from The American Heritage® Dictionary of the English Language, 4th Edition
- n. An ornate tent.
- n. A light, sometimes ornamental roofed structure, used for amusement or shelter, as at parks or fairs: a picnic pavilion.
- n. A usually temporary structure erected at a fair or show for use by an exhibitor: the French pavilion at the World's Fair.
- n. A large structure housing sports or entertainment facilities; an arena.
- n. A structure or another building connected to a larger building; an annex.
- n. One of a group of related buildings forming a complex, as of a hospital.
- n. The lower surface of a brilliant-cut gem, slanting outward from the culet to the girdle.
- transitive v. To cover or furnish with or as if with a pavilion.
- transitive v. To put in or as if in a pavilion.
from Wiktionary, Creative Commons Attribution/Share-Alike License
- n. an ornate tent
- n. a light roofed structure used as a shelter in a public place
- n. a structure, sometimes temporary, erected to house exhibits at a fair, etc
- n. the building where the players change clothes, wait to bat, and eat their meals
- n. the lower surface of a brilliant-cut gemstone
- n. the cartiliginous part of the outer ear
- v. to furnish with a pavilion
- v. to put inside a pavilion
- v. to enclose or surround (after Robert Grant's hymn line "pavilioned in splendour")
from the GNU version of the Collaborative International Dictionary of English
- n. A temporary movable habitation; a large tent; a marquee; esp., a tent raised on posts.
- n. A single body or mass of building, contained within simple walls and a single roof, whether insulated, as in the park or garden of a larger edifice, or united with other parts, and forming an angle or central feature of a large pile.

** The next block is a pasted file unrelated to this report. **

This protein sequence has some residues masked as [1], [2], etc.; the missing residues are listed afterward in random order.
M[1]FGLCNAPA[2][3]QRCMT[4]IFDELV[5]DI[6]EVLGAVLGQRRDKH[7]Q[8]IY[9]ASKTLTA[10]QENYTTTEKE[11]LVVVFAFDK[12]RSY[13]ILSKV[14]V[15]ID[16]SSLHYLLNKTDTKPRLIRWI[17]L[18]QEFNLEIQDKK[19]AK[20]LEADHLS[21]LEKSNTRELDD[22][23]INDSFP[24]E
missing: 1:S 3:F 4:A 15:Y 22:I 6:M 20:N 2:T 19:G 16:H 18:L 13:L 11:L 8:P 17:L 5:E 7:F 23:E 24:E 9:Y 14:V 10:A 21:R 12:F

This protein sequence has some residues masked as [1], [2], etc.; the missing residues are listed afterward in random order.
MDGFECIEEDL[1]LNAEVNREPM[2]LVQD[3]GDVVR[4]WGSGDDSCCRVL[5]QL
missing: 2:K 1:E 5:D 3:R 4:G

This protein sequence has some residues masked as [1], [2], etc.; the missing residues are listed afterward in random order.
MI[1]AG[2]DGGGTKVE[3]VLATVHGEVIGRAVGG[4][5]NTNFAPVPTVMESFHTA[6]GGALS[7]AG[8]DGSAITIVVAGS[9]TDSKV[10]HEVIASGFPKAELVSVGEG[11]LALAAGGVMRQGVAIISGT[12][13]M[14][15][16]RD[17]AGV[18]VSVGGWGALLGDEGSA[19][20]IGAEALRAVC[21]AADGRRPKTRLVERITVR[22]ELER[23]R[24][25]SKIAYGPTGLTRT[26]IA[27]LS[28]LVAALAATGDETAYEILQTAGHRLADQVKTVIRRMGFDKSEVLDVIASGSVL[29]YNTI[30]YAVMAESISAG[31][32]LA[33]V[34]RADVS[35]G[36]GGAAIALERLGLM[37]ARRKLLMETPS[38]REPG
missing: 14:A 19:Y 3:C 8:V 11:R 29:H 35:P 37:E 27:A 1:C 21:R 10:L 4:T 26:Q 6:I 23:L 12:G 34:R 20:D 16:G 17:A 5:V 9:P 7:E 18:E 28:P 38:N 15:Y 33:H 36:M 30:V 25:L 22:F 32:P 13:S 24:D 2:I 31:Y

- n. A flag, colors, ensign, or banner.
- n. Same as Tent (Her.)
- n. That part of a brilliant which lies between the girdle and collet. See Illust. of Brilliant.
- n. The auricle of the ear; also, the fimbriated extremity of the Fallopian tube.
- n. A covering; a canopy; figuratively, the sky.
- transitive v. To furnish or cover with, or shelter in, a tent or tents.
from The Century Dictionary and Cyclopedia
- n. A tent; a temporary movable habitation: particularly, a large tent raised on posts.
- n. Hence A canopy; a covering.
- n. In architecture: A building of small or moderate size, isolated, but properly in a relation of more or less dependence on a larger or principal building.
- n. A part of a building of considerable size projecting from the main body, particularly in the middle or at an angle of a front.
- n. In apiculture, the middle hive in a collateral system.
- n. In heraldry, a tent used as a bearing: rare and represented in various ways, as a wall-tent, bell-tent, etc., at the choice of the artist.
- n. A coif or wig.
- n. In anatomy, the outer ear; the pinna or auricle of the ear.
- n. In brilliant-cutting, the sloping surfaces between the girdle and culet, taken together; also, the whole lower or pyramidal part of the stone, taken from the girdle and including the culet or collet. See brilliant.
- n. In music. See pavillon.
- n. A flag or ensign; specifically, the flag carried at the gaff of the mizzenmast or on the flagstaff at the stern of a ship to indicate her nationality.
- n. A gold coin struck by Edward the Black Prince for circulation in France: it weighed from 67 to 83 grains.
- To furnish with pavilions or tents; fill with tents.
- To shelter with or as with a tent.
- n. In anatomy: The flaring extremity of a canal, as the external ear or the ovarian end of the Fallopian tube.
from WordNet 3.0 Copyright 2006 by Princeton University. All rights reserved.
- n. large and often sumptuous tent
Middle English pavilon, from Old French pavillon, from Latin pāpiliō, pāpiliōn-, butterfly, tent.(American Heritage® Dictionary of the English Language, Fourth Edition)
From Middle English pavilloun, from Anglo-Norman pavilloun, from Latin pāpiliōnem, form of pāpiliō ("butterfly, moth") (due to resemblance of tent to a butterfly’s wings), of unknown origin. (Wiktionary)